Starting easy and crisp with the Chenin Blanc from the 2014 vintage of the Haven Vineyard, we enjoyed the stone-fruit and mineral quality, but seeking more for the price, we concluded that the Loire varietal offers more for the bucks in its native France.
Then came Charles Heintz Chardonnay 2014 fitting under the Sonoma Coast AVA, where the Goldridge loam defines its characteristic honey richness. Littorai makes also Chardonnay (as well as Pinots) from the elevated B.A. Thieriot vineyard, the north-facing Mays Canyon of Porter-Bass vineyard, and Tributary from the Haven vineyard site. Lemon’s low-intervention, very little sulphur addition, delicate stirring of lees, and natural malolactic fermentation allow for the site expression despite one fourth of the new oak barrel ageing during the 12-16 months in-house maturation period.
The Pinots display the sensitive, site specific, Burgundian skills of the chief winemaker Ted Lemon. Sharpening his winemaking grip at Burgundy’s Domaine Roulot, Lemon is “obsessed with detail, but he rarely makes two wines the same way”, as writes Jon Bonné, the editor of San Francisco Chronicle in his book The New California Wine. For a wine geek like myself, risking but letting letting the vintage express itself, still with alcohol below 14% is wonderful. Back at home from our cellar I tasted the Anderson Valley Cerise vineyard Pinot 2010. One day before the supper moon of the 14th November, 2015, and right after after the opening I savoured cured meat with just a hint of bright strawberry in the background on the nose, and gamey, sweet round fruit on the palate. As the wine opened the second day, when, according to biodynamics it was the perfect day to drink it, its bright acidity and succulent fruit came to the the forefront. Was it the breathing period or the magic of the moon? Personally, I am not sure what was the cause of my joy from the wine, but it was great.
Once the northernmost AVA in California, Anderson Valley is next to its more inland neighbour Mendocino and to its North two new but comparably tiny AVAs of Dos Rios and Covello. The cherry scent typical for his Savoy vineyard Pinot is also grown in the Mendocino County’s Anderson Valley, as are the Roman and One Acre Pinot Noirs.
Perhaps the most iconic for Littorai is Ted Lemon’s expression of the Hirsch vineyard Pinot Noir. Now part of the coastal Fort Ross Seaview AVA, where the first vines in Northern California were planted by the Russian immigrants in 1812, this pioneering estate was founded by David Hirsch. He took upon the challenges of the remote ghastly land just strokes away from the San Andreas Fault Line. The soil diversity is the magic of the meeting between the two earthly plates – the Northern American and the Farallon Plate beneath the Pacific ocean. It is said that Littorai makes the best Pinot from the Hirsch treasure throve spoiled by the occasional rusty coins in its vast acreage. Its complex, age worthy herbal, graphite, and deep berry taste can swing into more deep floral and tannic in cool years when Lemon typically patiently waits for full maturation and picks later than most of his neighbours. Each vintage is different.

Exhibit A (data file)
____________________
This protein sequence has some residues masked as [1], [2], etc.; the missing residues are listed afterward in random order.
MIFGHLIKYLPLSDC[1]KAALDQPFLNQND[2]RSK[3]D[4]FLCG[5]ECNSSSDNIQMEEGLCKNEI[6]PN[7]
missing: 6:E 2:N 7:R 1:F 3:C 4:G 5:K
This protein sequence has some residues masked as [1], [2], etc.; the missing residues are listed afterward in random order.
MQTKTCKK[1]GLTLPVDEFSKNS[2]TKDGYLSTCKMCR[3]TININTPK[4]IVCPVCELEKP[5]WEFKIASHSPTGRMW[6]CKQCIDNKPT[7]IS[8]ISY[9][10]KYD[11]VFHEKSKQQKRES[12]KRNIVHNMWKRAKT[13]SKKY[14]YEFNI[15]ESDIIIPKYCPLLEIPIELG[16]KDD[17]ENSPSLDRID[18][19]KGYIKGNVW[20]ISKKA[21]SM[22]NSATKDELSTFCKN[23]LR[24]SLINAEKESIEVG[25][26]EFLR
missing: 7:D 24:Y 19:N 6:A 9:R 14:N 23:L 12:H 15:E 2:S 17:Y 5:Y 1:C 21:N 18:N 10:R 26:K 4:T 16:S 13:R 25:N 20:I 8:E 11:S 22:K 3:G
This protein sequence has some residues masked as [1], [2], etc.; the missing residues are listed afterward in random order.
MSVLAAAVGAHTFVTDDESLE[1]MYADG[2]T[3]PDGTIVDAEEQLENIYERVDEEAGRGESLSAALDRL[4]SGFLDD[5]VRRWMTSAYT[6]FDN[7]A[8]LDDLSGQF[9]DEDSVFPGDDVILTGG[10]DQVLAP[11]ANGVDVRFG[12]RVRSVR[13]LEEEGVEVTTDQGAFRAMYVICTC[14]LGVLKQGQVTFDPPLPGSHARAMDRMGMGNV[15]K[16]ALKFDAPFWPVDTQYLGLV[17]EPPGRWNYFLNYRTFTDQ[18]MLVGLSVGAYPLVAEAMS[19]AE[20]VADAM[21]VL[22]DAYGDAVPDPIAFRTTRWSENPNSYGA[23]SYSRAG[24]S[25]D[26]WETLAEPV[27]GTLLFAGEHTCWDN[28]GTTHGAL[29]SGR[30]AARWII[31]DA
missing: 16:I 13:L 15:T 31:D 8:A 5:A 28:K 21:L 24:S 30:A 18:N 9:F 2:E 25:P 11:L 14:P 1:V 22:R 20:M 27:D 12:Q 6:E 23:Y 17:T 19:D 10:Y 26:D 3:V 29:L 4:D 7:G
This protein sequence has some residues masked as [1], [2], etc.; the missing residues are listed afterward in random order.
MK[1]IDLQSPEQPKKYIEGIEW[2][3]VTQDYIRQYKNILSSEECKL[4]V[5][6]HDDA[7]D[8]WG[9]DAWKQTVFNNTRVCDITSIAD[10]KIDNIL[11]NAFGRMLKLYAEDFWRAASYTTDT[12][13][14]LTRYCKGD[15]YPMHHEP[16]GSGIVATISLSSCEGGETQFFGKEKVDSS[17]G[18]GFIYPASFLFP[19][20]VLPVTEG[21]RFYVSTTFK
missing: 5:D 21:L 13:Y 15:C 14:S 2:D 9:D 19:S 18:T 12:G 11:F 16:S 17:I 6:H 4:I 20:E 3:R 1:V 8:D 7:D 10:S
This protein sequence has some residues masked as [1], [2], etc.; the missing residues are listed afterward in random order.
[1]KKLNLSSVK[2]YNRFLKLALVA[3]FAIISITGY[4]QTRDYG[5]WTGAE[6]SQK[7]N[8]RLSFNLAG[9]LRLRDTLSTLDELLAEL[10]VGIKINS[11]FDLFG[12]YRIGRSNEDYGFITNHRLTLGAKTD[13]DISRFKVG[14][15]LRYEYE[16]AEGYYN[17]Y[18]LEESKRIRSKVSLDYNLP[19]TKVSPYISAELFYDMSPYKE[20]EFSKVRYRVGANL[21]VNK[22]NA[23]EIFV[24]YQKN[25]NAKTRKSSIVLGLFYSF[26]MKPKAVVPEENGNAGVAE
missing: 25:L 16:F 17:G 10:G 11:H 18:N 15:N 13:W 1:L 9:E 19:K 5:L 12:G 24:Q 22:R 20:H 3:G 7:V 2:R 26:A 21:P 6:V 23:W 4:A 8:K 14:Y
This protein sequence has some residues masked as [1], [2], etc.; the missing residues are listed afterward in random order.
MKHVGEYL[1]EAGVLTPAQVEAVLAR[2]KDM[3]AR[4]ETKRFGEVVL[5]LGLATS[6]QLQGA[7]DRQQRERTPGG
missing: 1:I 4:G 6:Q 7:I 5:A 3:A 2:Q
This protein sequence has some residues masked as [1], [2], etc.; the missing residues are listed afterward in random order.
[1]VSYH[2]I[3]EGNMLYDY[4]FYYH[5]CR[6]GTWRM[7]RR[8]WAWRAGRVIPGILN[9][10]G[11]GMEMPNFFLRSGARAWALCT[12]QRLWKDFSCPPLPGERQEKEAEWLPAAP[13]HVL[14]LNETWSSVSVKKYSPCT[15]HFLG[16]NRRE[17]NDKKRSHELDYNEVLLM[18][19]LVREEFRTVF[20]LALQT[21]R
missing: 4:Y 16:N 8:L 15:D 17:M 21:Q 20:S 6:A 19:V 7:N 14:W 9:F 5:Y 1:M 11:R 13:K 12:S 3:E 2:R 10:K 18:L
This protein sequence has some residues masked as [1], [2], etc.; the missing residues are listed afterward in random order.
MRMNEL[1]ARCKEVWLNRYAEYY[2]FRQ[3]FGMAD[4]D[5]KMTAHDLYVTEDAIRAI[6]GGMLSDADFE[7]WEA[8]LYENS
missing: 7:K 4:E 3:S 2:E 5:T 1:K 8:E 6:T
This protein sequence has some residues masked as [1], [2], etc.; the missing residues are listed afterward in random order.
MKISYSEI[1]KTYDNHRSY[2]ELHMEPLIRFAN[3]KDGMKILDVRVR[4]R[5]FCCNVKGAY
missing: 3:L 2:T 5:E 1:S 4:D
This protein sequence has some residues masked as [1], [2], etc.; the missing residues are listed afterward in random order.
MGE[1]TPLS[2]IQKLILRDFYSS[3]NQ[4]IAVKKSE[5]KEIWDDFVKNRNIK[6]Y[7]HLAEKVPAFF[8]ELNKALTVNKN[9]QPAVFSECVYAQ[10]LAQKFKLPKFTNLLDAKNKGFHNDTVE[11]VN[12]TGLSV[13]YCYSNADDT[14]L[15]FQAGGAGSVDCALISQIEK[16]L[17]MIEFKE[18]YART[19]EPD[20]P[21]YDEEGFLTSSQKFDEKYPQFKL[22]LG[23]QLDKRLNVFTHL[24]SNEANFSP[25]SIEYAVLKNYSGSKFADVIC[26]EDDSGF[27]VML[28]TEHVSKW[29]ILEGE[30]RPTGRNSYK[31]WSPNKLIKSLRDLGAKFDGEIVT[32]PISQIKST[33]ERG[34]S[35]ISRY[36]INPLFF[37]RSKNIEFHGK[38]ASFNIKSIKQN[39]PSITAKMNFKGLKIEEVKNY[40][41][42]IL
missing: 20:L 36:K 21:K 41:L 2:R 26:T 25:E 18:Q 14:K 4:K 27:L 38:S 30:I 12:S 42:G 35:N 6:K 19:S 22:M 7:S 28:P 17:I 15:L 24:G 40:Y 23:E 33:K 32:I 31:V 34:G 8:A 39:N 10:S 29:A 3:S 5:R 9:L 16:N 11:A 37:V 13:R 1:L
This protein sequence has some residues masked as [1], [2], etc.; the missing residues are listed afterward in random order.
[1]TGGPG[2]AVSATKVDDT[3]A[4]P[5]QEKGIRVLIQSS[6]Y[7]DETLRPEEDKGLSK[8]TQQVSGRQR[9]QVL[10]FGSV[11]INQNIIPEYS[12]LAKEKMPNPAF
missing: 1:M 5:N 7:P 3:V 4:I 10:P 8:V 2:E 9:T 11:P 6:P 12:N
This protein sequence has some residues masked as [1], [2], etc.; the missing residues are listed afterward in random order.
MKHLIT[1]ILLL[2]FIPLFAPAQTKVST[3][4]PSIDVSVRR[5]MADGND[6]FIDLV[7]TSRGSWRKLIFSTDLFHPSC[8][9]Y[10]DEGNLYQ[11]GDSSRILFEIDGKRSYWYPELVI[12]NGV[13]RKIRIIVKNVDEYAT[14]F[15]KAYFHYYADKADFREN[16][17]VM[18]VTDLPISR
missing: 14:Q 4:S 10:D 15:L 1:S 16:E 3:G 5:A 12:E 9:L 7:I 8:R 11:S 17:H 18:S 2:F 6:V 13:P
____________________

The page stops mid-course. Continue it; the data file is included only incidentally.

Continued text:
Closer to its headquarters just outside Sebastopol, The Haven vineyard Pinot from nearby estate where gravel and loam define the grapes’ character is being bottled and directly from the winery’s plantings is the young Pivot vineyard exudes attractive chamomile scent.
The partial use of whole grape clusters, open steel tank fermentation is also typical of Burgundian approach and it gives the wines more brightness. The single estate wines are not cheap even by California elevated standards, but his blended wines are very good deal for the quality they hide in the bottle. Even the label design is true to its sense of place, an old pencil drawing of the local area has been glued on the bottle, and when you judge purely with your eyes it evokes nostalgia of carefree Sonoma. Now is time for you to judge with a glass full. In Littorai you will taste the genuine purity of the coasts of Northern California.
788 Gold Ridge Rd, Sebastopol, CA 95472